By reading (the book, the face) I mean not to look for solutions to problems found there  (at the extreme level, the elimination of the problem), but points of applicability to further  complexities. Love ends at the end of one's actions, their life. I can't love you after I'm  dead, though I'll try. I can’t love you after, I’m dead, though. I’ll try. 



I would rue the oncoming point of a romance (at around three months) where the Face  took on a monstrous contour, of being familiar. Both the result of too many rerouted  expectations and not knowing exactly what to expect. A misogyny cyclone. The Face  would open on a virtual series where all the faces to come would be kissing me, parting  their mouths for an entrance. Subjectification tornados. Tongue arborescences. 

Other people in the Person.


Now I look out for the pitfalls so diligently I wonder am I in it as much as I could be, as  much as the love deserves. What does this mean, to deserve? "Must / I think of  everything // as earned?" Creeley. Your grave in Mt. Auburn. I grabbed an iced coffee  with oat milk at Intelligentsia and headed on over, across the street, to stand by your  resting place. In the sun. For love.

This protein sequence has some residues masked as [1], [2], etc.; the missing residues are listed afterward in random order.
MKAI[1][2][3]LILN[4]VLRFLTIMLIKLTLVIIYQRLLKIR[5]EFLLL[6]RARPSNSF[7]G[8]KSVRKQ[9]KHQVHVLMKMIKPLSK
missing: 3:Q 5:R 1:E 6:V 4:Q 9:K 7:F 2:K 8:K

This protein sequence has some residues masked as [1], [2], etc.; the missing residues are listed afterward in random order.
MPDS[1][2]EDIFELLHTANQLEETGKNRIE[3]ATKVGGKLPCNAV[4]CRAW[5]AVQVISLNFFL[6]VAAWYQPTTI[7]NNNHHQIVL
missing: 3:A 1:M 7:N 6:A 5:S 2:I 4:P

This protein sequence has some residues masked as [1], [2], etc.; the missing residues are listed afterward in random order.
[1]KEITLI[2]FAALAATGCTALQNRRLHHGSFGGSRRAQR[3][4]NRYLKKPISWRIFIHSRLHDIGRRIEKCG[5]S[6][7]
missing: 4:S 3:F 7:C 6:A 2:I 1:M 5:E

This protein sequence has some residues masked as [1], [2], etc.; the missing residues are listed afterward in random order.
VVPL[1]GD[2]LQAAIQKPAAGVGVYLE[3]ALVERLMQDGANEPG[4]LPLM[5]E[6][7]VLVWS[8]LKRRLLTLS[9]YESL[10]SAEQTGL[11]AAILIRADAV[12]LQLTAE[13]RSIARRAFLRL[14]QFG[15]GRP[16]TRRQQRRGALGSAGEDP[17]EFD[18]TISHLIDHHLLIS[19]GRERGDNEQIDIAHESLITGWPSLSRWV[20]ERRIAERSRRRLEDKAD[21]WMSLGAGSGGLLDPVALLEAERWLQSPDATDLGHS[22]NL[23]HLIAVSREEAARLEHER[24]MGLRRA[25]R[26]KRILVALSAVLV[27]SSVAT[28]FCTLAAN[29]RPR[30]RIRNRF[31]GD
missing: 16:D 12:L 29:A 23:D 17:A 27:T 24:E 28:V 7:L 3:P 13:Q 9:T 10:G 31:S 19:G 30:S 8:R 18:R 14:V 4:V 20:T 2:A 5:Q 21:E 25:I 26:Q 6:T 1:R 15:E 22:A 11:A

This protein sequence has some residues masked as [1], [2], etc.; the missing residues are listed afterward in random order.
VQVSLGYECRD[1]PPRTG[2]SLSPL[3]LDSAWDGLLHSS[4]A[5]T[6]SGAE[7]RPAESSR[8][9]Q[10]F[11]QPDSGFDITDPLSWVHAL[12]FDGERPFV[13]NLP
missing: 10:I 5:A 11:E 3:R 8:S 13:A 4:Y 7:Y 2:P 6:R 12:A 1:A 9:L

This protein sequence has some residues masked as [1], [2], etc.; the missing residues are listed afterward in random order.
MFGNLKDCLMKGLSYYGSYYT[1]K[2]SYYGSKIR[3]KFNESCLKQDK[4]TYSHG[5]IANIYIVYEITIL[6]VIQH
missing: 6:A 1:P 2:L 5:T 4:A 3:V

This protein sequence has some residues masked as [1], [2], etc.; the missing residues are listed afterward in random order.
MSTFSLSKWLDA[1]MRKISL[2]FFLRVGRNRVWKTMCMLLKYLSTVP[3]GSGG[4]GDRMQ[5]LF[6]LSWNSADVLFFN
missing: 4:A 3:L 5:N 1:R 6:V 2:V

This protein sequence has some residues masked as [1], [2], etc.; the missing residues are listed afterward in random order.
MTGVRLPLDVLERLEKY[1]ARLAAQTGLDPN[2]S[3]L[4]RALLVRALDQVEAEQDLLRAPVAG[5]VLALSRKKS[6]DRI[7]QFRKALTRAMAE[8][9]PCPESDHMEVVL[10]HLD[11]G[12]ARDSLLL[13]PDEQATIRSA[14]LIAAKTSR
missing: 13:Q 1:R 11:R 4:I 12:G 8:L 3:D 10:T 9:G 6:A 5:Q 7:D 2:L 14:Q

I wipe away tears from my face after a death of someone close to me and feel the oily  transfer to my tips of my fingers. Suddenly the face is a holey land. What can be filled  and what and how does it empty, and where would it empty out if it could, and would it  even. How would it want? No memory behind the force of forgetting. Nothing. Beneath  my blue mask, a bright red pimple the size of Mt. Ida. 

Who's lovable now.

Cary Stough is a poet from the Missouri Ozarks and a children's librarian in Massachusetts.